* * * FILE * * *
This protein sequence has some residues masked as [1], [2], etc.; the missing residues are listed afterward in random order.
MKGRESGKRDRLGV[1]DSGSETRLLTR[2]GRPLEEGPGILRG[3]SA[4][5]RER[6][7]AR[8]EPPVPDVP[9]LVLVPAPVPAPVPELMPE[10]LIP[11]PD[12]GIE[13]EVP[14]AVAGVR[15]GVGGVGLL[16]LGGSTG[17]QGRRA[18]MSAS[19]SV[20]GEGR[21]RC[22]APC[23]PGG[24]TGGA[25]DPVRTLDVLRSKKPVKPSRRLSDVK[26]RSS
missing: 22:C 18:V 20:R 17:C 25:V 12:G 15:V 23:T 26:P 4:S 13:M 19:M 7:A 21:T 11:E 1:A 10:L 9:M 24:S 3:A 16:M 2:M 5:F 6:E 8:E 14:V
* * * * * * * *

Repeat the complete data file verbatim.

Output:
This protein sequence has some residues masked as [1], [2], etc.; the missing residues are listed afterward in random order.
MKGRESGKRDRLGV[1]DSGSETRLLTR[2]GRPLEEGPGILRG[3]SA[4][5]RER[6][7]AR[8]EPPVPDVP[9]LVLVPAPVPAPVPELMPE[10]LIP[11]PD[12]GIE[13]EVP[14]AVAGVR[15]GVGGVGLL[16]LGGSTG[17]QGRRA[18]MSAS[19]SV[20]GEGR[21]RC[22]APC[23]PGG[24]TGGA[25]DPVRTLDVLRSKKPVKPSRRLSDVK[26]RSS
missing: 22:C 18:V 20:R 17:C 25:V 12:G 15:V 23:T 26:P 4:S 13:M 19:M 7:A 21:T 11:E 1:A 10:L 9:M 24:S 3:A 16:M 2:M 5:F 6:E 8:E 14:V